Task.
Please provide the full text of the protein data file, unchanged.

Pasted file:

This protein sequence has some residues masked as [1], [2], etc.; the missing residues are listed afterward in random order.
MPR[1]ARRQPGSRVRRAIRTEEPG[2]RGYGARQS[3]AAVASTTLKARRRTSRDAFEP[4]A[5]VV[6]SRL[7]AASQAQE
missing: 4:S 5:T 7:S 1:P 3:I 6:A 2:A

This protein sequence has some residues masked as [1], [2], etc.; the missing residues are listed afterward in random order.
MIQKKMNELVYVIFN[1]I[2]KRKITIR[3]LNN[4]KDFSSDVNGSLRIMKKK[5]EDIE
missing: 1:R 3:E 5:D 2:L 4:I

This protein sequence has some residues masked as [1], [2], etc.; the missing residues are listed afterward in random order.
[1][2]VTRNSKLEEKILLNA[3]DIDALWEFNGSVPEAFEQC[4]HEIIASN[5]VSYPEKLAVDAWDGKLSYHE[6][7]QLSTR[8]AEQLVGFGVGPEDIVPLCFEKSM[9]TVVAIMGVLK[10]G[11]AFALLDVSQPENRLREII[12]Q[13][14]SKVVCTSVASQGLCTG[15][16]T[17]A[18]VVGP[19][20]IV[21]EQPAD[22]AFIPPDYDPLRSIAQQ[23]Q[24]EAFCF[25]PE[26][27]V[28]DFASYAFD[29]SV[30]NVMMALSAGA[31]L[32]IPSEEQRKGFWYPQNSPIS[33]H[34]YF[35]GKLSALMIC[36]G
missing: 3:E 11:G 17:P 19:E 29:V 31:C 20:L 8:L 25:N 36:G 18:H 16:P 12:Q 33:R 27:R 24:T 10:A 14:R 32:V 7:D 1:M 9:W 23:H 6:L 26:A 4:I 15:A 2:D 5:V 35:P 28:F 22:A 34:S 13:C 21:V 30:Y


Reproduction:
This protein sequence has some residues masked as [1], [2], etc.; the missing residues are listed afterward in random order.
MPR[1]ARRQPGSRVRRAIRTEEPG[2]RGYGARQS[3]AAVASTTLKARRRTSRDAFEP[4]A[5]VV[6]SRL[7]AASQAQE
missing: 4:S 5:T 7:S 1:P 3:I 6:A 2:A

This protein sequence has some residues masked as [1], [2], etc.; the missing residues are listed afterward in random order.
MIQKKMNELVYVIFN[1]I[2]KRKITIR[3]LNN[4]KDFSSDVNGSLRIMKKK[5]EDIE
missing: 1:R 3:E 5:D 2:L 4:I

This protein sequence has some residues masked as [1], [2], etc.; the missing residues are listed afterward in random order.
[1][2]VTRNSKLEEKILLNA[3]DIDALWEFNGSVPEAFEQC[4]HEIIASN[5]VSYPEKLAVDAWDGKLSYHE[6][7]QLSTR[8]AEQLVGFGVGPEDIVPLCFEKSM[9]TVVAIMGVLK[10]G[11]AFALLDVSQPENRLREII[12]Q[13][14]SKVVCTSVASQGLCTG[15][16]T[17]A[18]VVGP[19][20]IV[21]EQPAD[22]AFIPPDYDPLRSIAQQ[23]Q[24]EAFCF[25]PE[26][27]V[28]DFASYAFD[29]SV[30]NVMMALSAGA[31]L[32]IPSEEQRKGFWYPQNSPIS[33]H[34]YF[35]GKLSALMIC[36]G
missing: 3:E 11:G 17:P 19:E 29:V 31:C 20:L 8:L 25:N 36:G 18:H 16:P 12:Q 33:R 27:R 24:T 10:A 14:R 32:V 7:D 1:M 9:W 23:H 6:L 26:A 4:I 15:A 2:D 5:V 35:P 28:F 22:A 34:S 13:C 21:V 30:Y